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How to Stop Older Kids From Whining

Updated on July 10, 2007

Maybe you didn't quite nip out that whining when your kids were younger, or maybe it's just the way things go, but older kids do their share of whining too.

Why Do They Whine?

It's no secret that whining is universal. We parents do it often enough.

Why do I always have to do the dishes?

Can't you pick up your backpack this once?

Do I have to go to work today?

We're all a little spoiled and when we get hungry or tired, it spills out. Ask a kid to do something he doesn't feel like doing and you'll open the floodgates of whiningyou're your child may just be whining out of boredom. Whatever the reason, how you react is the determining factor on whether or not the whining continues.

Stop That Whining!

By the time your child is in elementary school, he's probably got whining down to an art form. Depending on how you handled earlier episodes, he'll either be whining all the time, or only when he really wants something. I'm convinced there is no such thing as a whine-free child, as there are no non-whining adults. It's all a matter of degree. You and your child negotiate just how much whining you can handle.

It takes patience to correct whining, but consistency is your best bet. Just as with a toddler, a perfectly reasonable response is difficult to argue.

I can't understand you when you whine. Please speak in a normal voice.

Unlike toddlers, older kids know when they're whining. And they've figured out your limits. They will push just beyond whatever you've set before to try to get what they want. This isn't particularly manipulative behavior, it's kids' stuff - human nature. Your child needs boundaries and it's your job to create them.

Stand Your Ground

There are all sorts of ways to discourage whining. You can use a ‘time out' to show the child how whining results in isolation. Maybe you want a penalty such as losing a favorite toy for a specified period of time. Some parents have their child put money into a "whiny jar". You are the only one who knows your child's "currency". In other words, get him where it hurts!

The gold is in the follow-through. In other words, talk is cheap and consistency is key. If you say you can't understand the child, but then you comply with the whiny request you're defeated. Keep repeating your wishes until the child speaks in a normal tone. You will only have to go over and over it the first few times. Once the child understands you're serious, she will adjust - if you're lucky. The younger you start the better.

Ignoring a whining child is not going to scar her for life. If the request or complaint were truly urgent she'd be screaming instead of whining! You can always send her to her room. Stand up for yourself and just say no to whining!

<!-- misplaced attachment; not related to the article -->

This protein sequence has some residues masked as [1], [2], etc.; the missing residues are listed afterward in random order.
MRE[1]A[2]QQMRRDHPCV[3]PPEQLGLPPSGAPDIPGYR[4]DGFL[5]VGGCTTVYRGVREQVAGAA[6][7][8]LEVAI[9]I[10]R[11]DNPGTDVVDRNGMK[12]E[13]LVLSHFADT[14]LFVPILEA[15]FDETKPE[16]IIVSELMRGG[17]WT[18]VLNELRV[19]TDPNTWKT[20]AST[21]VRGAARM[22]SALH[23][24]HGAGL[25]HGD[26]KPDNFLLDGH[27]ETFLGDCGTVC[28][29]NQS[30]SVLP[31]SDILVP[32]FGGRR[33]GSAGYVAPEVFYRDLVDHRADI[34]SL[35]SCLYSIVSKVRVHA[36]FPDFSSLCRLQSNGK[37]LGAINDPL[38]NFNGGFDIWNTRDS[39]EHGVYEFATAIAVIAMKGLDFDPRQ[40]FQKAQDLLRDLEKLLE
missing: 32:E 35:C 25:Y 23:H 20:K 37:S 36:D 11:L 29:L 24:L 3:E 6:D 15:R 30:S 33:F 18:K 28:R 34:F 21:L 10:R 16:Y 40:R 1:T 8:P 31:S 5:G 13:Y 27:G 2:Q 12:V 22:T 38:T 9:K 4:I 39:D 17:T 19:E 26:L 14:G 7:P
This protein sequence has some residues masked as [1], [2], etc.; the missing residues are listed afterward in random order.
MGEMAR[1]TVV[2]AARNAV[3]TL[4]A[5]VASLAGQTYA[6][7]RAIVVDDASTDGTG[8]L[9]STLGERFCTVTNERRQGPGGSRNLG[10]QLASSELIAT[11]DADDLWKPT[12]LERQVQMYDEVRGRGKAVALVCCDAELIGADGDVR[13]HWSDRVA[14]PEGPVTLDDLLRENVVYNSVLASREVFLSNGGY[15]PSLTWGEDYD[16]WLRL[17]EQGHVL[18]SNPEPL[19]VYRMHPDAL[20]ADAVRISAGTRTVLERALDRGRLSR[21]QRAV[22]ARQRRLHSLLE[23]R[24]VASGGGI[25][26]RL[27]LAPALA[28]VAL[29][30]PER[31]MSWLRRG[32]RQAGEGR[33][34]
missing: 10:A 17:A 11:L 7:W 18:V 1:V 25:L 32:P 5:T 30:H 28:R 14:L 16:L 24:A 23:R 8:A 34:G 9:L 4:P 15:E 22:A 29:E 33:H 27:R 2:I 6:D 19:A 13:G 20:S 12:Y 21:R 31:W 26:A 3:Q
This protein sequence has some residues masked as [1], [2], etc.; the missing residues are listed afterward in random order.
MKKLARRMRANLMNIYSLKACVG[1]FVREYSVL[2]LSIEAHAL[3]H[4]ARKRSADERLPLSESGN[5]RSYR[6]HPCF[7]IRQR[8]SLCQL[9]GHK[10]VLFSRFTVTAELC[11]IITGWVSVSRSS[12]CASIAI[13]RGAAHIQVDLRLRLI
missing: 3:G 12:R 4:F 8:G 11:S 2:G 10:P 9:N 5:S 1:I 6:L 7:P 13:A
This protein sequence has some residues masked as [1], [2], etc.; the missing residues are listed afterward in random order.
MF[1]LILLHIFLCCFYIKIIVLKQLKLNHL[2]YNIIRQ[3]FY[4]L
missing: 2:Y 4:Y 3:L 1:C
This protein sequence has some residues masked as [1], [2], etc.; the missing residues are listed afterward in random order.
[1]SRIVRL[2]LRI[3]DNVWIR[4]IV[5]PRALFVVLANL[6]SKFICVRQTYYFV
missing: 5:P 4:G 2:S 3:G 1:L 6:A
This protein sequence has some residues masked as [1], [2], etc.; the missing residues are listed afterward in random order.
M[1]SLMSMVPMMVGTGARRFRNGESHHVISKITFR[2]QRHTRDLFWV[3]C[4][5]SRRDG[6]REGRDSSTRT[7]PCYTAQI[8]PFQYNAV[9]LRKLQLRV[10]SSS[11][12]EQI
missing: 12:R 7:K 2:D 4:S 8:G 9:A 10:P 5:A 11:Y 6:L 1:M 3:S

Reinforce the Positive

We cannot praise our children too much as long as it is genuine. Your praise should reinforce the behaviors you want repeated. Asking for something in a pleasant tone of voice is something that will serve your child forever. Make sure you notice the things he's doing right and you're sure to be rewarded with more of it.

More Reading:

How to Stop Young Kids From Whining

Attachment Parenting and Discipline

How to Teach Kids to Listen

Breast Care 101 for Nursing Mothers

All About Kids' Website Club Penguin

Lela Davidson is a mother, writer, and home-businesses woman with more than her fair share of experience with whiners. Learn more here.


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  • Elyse Eaton profile image

    Elyse Eaton 8 years ago

    I admit to not being as consistent as I should be with this issue. Whining drives me crazy. We actually have a sign in our house that says, "Thou shalt not whine." The kids think it's funny that I insisted on buying it and posting it.

  • profile image

    tutor1235 10 years ago

    Great suggestions! Thanks!

  • Lela Davidson profile image

    Lela Davidson 10 years ago from Bentonville, Arkansas

    Great idea!

  • Dalene Entenmann profile image

    Dalene Entenmann 10 years ago

    Lela -- Great topic. The sound of whining is like fingernails down a chalkboard. I do not know if this will help any other parents, but I solved the problem of whining by simply and consistently not responding. It's like arguing - it really takes two or more people to keep anything going.

    How did I manage to ignore it? I stared at the whiner without facial expression or response. I did not do anything else but look at them and listen until they stopped. I gave them my utmost and full attention, only they never got whatever they were whining about. If it was getting out of a chore, at the end of whining I calmly asked them to do the chore. If it was something they wanted and I had said no, after they expended all that energy on getting me to say yes, and finding out the answer would still be no, they gave up. Once they learned whining would not get the desired results ever, my kids gave up on using it.